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European affairs.
the Italian question — France--American affairs in Paris.

The Paris correspondent of the National Intelligencer, at Washington, writes to that paper the following interesting intelligence:

A new brochure on the Italian question has just appeared in Paris under the title of ‘"the Emperor, Rome, and Italy,"’ the substance of which is that the Eternal City is at this moment a second Coblentz, the hot-bed of conspiracies against the Emperor Napoleon and King Victor Emmanuel. The French flag can no longer serve as a safeguard to machinations directed against the Imperial dynasty itself; and, every means of obtaining satisfaction from the Pontificial Government having failed, the French army will be speedily withdrawn. France will not permit Austria to take her place at Rome, the principle of non-intervention will be rigidly maintained, and, before the retirement of the French, the Roman people will be called upon to express their own wishes. Should the vote be favorable to Victor Emmanuel the Imperial army will be relieved by Italian troops, and the King will publish a proclamation guarantying the independence of the Church. This brochure has made a considerable sensation, from the fact that it was at first attributed to the pen of M. de in Gueronniere. It is now denied, however, that it was written by that gentleman. It is not possible that a statesman whose language bears a very high official significance could have indulged in a comparison between the positions of Venice and Belgium, plainly indicating that not only must Venice become a part of reconstituted Italy, but that Belgium must be annexed to France. Whatever may be the opinions of M. de la Gueronniere on this subject, he certainly would not, at this juncture, hazard an expression of them in a political pamphlet. The name of the real author still remains a secret.

Meanwhile the Duke de Gramont, who has been French Ambassador at Rome since 1857, and is identified with the efforts of the Imperial Government to obtain reasonable concessions from the Holy See, is now recalled, and the Marquis de Lavalette, late Ambassador to Constantinople, appointed in hisstead. A new man indicates new measures, and the belief that a change of policy is to be inaugurated is strengthened by the circumstance that the Marquis de Lavalette himself was, at a previous period, Minister to Turkey, and was recalled in 1853, shortly before the commencement of the Russian campaign.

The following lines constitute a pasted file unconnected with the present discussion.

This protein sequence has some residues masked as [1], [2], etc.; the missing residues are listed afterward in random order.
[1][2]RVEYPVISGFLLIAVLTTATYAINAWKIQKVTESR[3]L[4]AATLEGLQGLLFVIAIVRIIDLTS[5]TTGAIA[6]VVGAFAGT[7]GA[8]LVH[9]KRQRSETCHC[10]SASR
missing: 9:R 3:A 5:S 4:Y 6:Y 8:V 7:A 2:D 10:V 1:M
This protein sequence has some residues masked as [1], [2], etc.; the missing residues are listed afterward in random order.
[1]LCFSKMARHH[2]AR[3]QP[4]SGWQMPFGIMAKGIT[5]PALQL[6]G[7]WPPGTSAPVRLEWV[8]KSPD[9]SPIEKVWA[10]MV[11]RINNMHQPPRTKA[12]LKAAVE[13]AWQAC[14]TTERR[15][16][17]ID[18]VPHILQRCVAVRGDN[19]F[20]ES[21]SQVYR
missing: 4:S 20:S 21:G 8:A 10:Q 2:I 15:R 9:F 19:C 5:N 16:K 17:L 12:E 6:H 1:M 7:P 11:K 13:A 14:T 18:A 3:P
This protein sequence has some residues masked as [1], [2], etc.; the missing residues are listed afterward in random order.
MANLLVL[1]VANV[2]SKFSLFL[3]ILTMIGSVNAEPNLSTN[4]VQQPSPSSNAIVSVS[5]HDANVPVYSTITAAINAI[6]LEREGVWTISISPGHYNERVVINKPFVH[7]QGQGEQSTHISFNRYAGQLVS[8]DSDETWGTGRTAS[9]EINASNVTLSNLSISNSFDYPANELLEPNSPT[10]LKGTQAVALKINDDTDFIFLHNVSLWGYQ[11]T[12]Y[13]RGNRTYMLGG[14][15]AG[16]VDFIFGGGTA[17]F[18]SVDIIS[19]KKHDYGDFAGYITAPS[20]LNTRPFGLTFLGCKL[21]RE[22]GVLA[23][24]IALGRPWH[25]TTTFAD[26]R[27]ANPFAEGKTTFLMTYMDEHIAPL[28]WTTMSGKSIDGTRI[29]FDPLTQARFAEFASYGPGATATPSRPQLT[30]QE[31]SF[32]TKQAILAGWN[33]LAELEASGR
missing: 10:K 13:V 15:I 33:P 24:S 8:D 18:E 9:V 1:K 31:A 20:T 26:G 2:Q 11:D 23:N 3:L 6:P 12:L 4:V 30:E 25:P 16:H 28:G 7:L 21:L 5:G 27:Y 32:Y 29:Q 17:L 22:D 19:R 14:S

The Moniteur, every line of which bears an official impress, is publishing a series of letters from the United States. The latest of these, dated New York, August 17th, is exceedingly favorable to the Union cause.--It fills over a column of the official journal, and commences with a detailed account of the loan negotiations between the Government and the banks of New York, Philadelphia, and Boston, Nothing of importance had previously appeared in the Moniteur except the paragraph copied from the Patric, relative to a future recognition of the Confederate States, ‘"when the Government should be established on a permanent basis,"’ &c. The following lines, which I translate from the letter referred to, will be read with surprise:

"The Government of Mr. Lincoln may look upon the conclusion of this financial operation as a great victory. The eagerness with which the banks have offered their assistance, proves that the Government can count upon the support of all classes in defence of the Union and a vigorous prosecution of the war. All that may be necessary to success will be instantly granted, but on the condition that the war shall be carried on otherwise than it has been up to the present time."

The letter then goes on to describe the naval preparations in progress, and says that ‘"before winter the Federal marine will possess an imposing force, which will enable the Government to throw a corps d'armee into the South and seize a port for the shipment to France and England of the cotton they may require."’ Whether this letter is originally published in the Moniteur, or is copied from some other journal, is of no consequence. Its mere appearance in the columns of the Moniteur is the important fact, and will undoubtedly be hailed with great satisfaction in the United States.

Mires, the banker, has appealed to the Court of Cessation against the judgment of the lower tribunal sentencing him to five years imprisonment. Should his appeal be rejected, the last hope is in the narrow possibility of obtaining a pardon from the Emperor.

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